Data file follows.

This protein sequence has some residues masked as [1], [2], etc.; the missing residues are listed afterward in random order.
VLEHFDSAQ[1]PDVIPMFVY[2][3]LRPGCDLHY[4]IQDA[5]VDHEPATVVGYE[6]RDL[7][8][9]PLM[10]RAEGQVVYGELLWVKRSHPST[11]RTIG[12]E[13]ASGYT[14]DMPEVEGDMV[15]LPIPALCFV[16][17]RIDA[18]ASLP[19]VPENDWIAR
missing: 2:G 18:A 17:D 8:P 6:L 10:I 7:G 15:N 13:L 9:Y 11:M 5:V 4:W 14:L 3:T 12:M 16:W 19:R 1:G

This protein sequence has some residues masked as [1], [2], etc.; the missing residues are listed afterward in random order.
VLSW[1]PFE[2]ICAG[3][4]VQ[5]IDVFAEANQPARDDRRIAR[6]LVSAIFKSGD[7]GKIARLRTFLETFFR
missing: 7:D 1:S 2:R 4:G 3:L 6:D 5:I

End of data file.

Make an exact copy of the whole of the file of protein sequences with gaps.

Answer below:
This protein sequence has some residues masked as [1], [2], etc.; the missing residues are listed afterward in random order.
VLEHFDSAQ[1]PDVIPMFVY[2][3]LRPGCDLHY[4]IQDA[5]VDHEPATVVGYE[6]RDL[7][8][9]PLM[10]RAEGQVVYGELLWVKRSHPST[11]RTIG[12]E[13]ASGYT[14]DMPEVEGDMV[15]LPIPALCFV[16][17]RIDA[18]ASLP[19]VPENDWIAR
missing: 2:G 18:A 17:D 8:P 6:L 10:I 7:G 15:N 13:L 9:Y 11:M 5:V 4:W 14:L 3:T 12:M 16:W 19:R 1:G

This protein sequence has some residues masked as [1], [2], etc.; the missing residues are listed afterward in random order.
VLSW[1]PFE[2]ICAG[3][4]VQ[5]IDVFAEANQPARDDRRIAR[6]LVSAIFKSGD[7]GKIARLRTFLETFFR
missing: 7:D 1:S 2:R 4:G 3:L 6:D 5:I